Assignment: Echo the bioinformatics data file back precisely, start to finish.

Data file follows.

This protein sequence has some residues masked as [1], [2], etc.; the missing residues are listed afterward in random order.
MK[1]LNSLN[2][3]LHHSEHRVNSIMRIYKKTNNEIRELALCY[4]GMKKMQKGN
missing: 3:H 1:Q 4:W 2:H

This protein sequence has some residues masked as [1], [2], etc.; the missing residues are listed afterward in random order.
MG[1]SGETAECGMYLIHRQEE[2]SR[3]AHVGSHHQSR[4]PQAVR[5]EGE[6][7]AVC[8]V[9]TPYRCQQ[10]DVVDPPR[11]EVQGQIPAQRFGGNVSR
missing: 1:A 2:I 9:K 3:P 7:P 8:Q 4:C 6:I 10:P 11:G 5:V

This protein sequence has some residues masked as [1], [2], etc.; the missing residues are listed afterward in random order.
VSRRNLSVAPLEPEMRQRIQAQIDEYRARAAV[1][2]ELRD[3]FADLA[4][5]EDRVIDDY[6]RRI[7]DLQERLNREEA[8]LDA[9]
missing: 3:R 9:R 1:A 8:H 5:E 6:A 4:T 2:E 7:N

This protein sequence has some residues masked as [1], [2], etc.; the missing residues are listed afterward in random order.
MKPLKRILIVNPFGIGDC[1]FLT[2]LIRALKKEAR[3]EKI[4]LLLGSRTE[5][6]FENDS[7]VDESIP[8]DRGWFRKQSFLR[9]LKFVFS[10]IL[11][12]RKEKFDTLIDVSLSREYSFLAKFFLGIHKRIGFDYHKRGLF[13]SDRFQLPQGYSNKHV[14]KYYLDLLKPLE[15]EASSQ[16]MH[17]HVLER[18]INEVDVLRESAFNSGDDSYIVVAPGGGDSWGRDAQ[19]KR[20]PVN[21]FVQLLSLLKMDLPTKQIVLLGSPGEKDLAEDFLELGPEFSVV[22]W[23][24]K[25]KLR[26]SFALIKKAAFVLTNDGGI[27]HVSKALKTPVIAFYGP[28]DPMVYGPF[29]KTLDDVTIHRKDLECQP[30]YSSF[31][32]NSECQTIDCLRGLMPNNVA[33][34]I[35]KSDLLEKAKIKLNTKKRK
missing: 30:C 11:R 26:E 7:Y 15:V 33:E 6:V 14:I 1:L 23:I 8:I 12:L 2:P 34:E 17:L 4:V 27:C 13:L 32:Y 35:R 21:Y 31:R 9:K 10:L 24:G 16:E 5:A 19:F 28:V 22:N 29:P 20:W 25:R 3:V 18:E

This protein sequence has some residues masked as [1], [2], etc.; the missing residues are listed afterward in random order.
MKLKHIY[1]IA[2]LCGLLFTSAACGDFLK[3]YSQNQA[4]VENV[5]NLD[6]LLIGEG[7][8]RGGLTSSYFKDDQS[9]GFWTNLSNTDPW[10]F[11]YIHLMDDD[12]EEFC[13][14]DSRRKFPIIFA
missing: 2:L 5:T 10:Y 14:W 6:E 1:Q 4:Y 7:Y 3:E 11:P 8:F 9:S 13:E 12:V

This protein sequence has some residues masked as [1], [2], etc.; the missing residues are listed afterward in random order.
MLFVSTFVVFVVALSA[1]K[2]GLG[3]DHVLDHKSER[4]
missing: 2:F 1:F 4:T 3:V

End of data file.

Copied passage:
This protein sequence has some residues masked as [1], [2], etc.; the missing residues are listed afterward in random order.
MK[1]LNSLN[2][3]LHHSEHRVNSIMRIYKKTNNEIRELALCY[4]GMKKMQKGN
missing: 3:H 1:Q 4:W 2:H

This protein sequence has some residues masked as [1], [2], etc.; the missing residues are listed afterward in random order.
MG[1]SGETAECGMYLIHRQEE[2]SR[3]AHVGSHHQSR[4]PQAVR[5]EGE[6][7]AVC[8]V[9]TPYRCQQ[10]DVVDPPR[11]EVQGQIPAQRFGGNVSR
missing: 1:A 2:I 9:K 3:P 7:P 8:Q 4:C 6:I 10:P 11:G 5:V

This protein sequence has some residues masked as [1], [2], etc.; the missing residues are listed afterward in random order.
VSRRNLSVAPLEPEMRQRIQAQIDEYRARAAV[1][2]ELRD[3]FADLA[4][5]EDRVIDDY[6]RRI[7]DLQERLNREEA[8]LDA[9]
missing: 3:R 9:R 1:A 8:H 5:E 6:A 4:T 2:E 7:N

This protein sequence has some residues masked as [1], [2], etc.; the missing residues are listed afterward in random order.
MKPLKRILIVNPFGIGDC[1]FLT[2]LIRALKKEAR[3]EKI[4]LLLGSRTE[5][6]FENDS[7]VDESIP[8]DRGWFRKQSFLR[9]LKFVFS[10]IL[11][12]RKEKFDTLIDVSLSREYSFLAKFFLGIHKRIGFDYHKRGLF[13]SDRFQLPQGYSNKHV[14]KYYLDLLKPLE[15]EASSQ[16]MH[17]HVLER[18]INEVDVLRESAFNSGDDSYIVVAPGGGDSWGRDAQ[19]KR[20]PVN[21]FVQLLSLLKMDLPTKQIVLLGSPGEKDLAEDFLELGPEFSVV[22]W[23][24]K[25]KLR[26]SFALIKKAAFVLTNDGGI[27]HVSKALKTPVIAFYGP[28]DPMVYGPF[29]KTLDDVTIHRKDLECQP[30]YSSF[31][32]NSECQTIDCLRGLMPNNVA[33][34]I[35]KSDLLEKAKIKLNTKKRK
missing: 30:C 11:R 26:E 7:Y 15:V 33:E 6:V 14:I 1:L 23:I 8:I 12:L 2:P 34:E 17:L 4:V 27:C 13:L 32:Y 35:R 21:Y 31:R 9:K 10:L 24:G 16:E 5:A 19:F 28:V 22:N 29:P 20:W 25:R 3:V 18:E

This protein sequence has some residues masked as [1], [2], etc.; the missing residues are listed afterward in random order.
MKLKHIY[1]IA[2]LCGLLFTSAACGDFLK[3]YSQNQA[4]VENV[5]NLD[6]LLIGEG[7][8]RGGLTSSYFKDDQS[9]GFWTNLSNTDPW[10]F[11]YIHLMDDD[12]EEFC[13][14]DSRRKFPIIFA
missing: 2:L 5:T 10:Y 14:W 6:E 1:Q 4:Y 7:Y 3:E 11:P 8:F 9:S 13:E 12:V

This protein sequence has some residues masked as [1], [2], etc.; the missing residues are listed afterward in random order.
MLFVSTFVVFVVALSA[1]K[2]GLG[3]DHVLDHKSER[4]
missing: 2:F 1:F 4:T 3:V